Ingress: Dangers and First Impressions

I push through the front doors of the US Post Office, my eyes still glued to my Ingress exotic matter (XM) scanner. I’m so going to hack this portal! “Target Acquired,” my cell phone chirped and loud enough for a few other patrons to notice. Oh crap, I may have just made a poor life decision, I thought as I glanced around the federal building.

Ingress is a new augmented reality game created by Google’s Niantic Labs. Imagine a cross between Pac Man, Foursquare, Geocaching, and Capture the Flag all rolled into one app on your phone. You run around town looking at a Google Map-like view gathering energy so that you can capture and defend geographically-distributed portals against an enemy faction.

Luckily, I walked away from my first big Ingress encounter unscathed, unfrisked, and undetained. But, I’m now picturing very different scenarios in the near future with people suspiciously circling buildings, eyes glued to their phones that occasionally make scary, threatening, futuristic sounds. Just ask the Mooninites or that student wearing art composed of exposed electronics, but it doesn’t seem to take much to freak people out these days.

Mooninite device that people freaked out about: . Image from Wikipedia.

The game has placed portals on a number of sites that the broader citizen base may not appreciate seeing trampled including federal buildings, libraries, and even some public middle school grounds. Fire departments also appear to be a very popular location for portals. One fire department with a portal I investigated could not be hacked without driving or walking up into their parking lot, potentially blocking their garage. I took a moment to talk with the on-duty firefighter at the station to get his take on the game and to see if anyone had notified them that their station would now be a part of some geeky capture the flag game. Nope. He hadn’t heard of it and while he sounded intrigued by the concept he did not like the idea of increased traffic pulling into their parking lot. As a local homeowner, I have to agree.

The game is still in beta and perhaps one goal is to identify some of these concerns before unleashing the nerd hordes. Suspected terrorist and arsonist concerns aside, this has been a pretty entertaining game. I’ve hoped for an augmented reality game like this for awhile and I think the folks at Niantic Labs have done a great job. It’s even provided enough motivation for me to get a little extra exercise in as I take walking breaks to hack and recharge portals. I don’t know how the game dynamics will change or scale once more people join the action, but it definitely has my attention for the time being.

Just think twice if Google tells you to visit the local fire department at night and lets revisit portal placement. Make good life choices.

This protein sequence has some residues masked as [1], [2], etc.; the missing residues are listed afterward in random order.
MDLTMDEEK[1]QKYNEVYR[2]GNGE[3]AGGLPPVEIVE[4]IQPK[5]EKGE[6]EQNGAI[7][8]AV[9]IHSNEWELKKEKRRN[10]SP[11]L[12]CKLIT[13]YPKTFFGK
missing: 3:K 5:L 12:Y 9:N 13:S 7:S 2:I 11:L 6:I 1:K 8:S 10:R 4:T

Ingress Activity
Snapshot of Ingress activity in Durham (Nov 2012)

4 responses to “Ingress: Dangers and First Impressions

  1. I think that increasing the targeting range to 50m would be sufficient. I ran into a portal this afternoon that was placed off to the side of a traffic circle in a local open air mall. Easy peasy if there’s a parking space open. But that happens basically never.If you eventually get the opportunity to place a portal, it makes sense to do so in a vehicle friendly location, particularly considering that this is November, and hiking 100m down a pedestrian path to get within 35m of a portal in suburbia will suuuuuck in February in everwhere that’s not the Southwest. =)Geocachers do this sometimes. I’ve found geocaches located inside the nooks and crannies of lights and telephone poles located in the ‘outer reaches’ of a parking lot.

  2. Or we switch back to Unique locations in an area.  Post Offices and Fire Depts are not unique.  Btw, nothing gets you on edge than approaching a Nuclear Sub Reactor trainer that has a historic marker thus it is a portal.  Yea, they will not stand for folks circling their building.

  3. All locations for portals in this game should be in places where you will not get hassled or arrested for trespassing.  Post offices are generally open to the public, sure.  But trying to destroy a resonator in their back parking lot that is fenced off (with razor wire topping the fences) at 10 PM?  That’s almost grounds for a call to the police even if you weren’t planning to cross the fence.  Blocking the parking lot of local fire stations?  That’s downright dangerous.Think about it, Niantic.  How many people will play the game once they start getting arrested?

  4. Im playing ingress for a long time and long time it take to realise how pointless that game is.In time you i mean players also get to this conclusion.besides what benefits u have.ask yourself..

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